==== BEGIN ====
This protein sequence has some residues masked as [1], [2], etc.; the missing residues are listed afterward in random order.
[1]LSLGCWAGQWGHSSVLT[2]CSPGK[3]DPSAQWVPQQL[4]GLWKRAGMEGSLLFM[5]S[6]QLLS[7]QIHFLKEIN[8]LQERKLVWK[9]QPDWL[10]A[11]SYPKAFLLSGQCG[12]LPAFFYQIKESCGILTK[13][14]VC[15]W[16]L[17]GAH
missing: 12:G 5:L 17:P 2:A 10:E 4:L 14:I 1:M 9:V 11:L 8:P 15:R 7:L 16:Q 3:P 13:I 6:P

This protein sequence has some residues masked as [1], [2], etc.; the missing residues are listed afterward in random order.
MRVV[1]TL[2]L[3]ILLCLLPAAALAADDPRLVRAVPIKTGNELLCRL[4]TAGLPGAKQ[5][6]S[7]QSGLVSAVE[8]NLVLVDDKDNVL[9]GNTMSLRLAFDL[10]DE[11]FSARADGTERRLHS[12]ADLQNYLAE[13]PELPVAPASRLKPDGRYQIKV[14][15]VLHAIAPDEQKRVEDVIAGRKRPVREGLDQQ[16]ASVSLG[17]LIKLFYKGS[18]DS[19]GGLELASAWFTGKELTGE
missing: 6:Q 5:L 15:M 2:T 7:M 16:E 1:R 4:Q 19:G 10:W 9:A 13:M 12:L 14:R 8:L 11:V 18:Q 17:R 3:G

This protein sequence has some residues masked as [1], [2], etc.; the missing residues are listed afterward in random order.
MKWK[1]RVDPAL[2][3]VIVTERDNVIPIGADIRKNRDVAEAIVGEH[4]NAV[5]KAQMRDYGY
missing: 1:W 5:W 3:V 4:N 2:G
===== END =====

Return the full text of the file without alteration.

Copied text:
This protein sequence has some residues masked as [1], [2], etc.; the missing residues are listed afterward in random order.
[1]LSLGCWAGQWGHSSVLT[2]CSPGK[3]DPSAQWVPQQL[4]GLWKRAGMEGSLLFM[5]S[6]QLLS[7]QIHFLKEIN[8]LQERKLVWK[9]QPDWL[10]A[11]SYPKAFLLSGQCG[12]LPAFFYQIKESCGILTK[13][14]VC[15]W[16]L[17]GAH
missing: 12:G 5:L 17:P 2:A 10:E 4:L 14:I 1:M 9:V 11:L 8:P 15:R 7:L 16:Q 3:P 13:I 6:P

This protein sequence has some residues masked as [1], [2], etc.; the missing residues are listed afterward in random order.
MRVV[1]TL[2]L[3]ILLCLLPAAALAADDPRLVRAVPIKTGNELLCRL[4]TAGLPGAKQ[5][6]S[7]QSGLVSAVE[8]NLVLVDDKDNVL[9]GNTMSLRLAFDL[10]DE[11]FSARADGTERRLHS[12]ADLQNYLAE[13]PELPVAPASRLKPDGRYQIKV[14][15]VLHAIAPDEQKRVEDVIAGRKRPVREGLDQQ[16]ASVSLG[17]LIKLFYKGS[18]DS[19]GGLELASAWFTGKELTGE
missing: 6:Q 5:L 15:M 2:T 7:M 16:E 1:R 4:Q 19:G 10:W 9:A 13:M 12:L 14:R 8:L 11:V 18:Q 17:R 3:G

This protein sequence has some residues masked as [1], [2], etc.; the missing residues are listed afterward in random order.
MKWK[1]RVDPAL[2][3]VIVTERDNVIPIGADIRKNRDVAEAIVGEH[4]NAV[5]KAQMRDYGY
missing: 1:W 5:W 3:V 4:N 2:G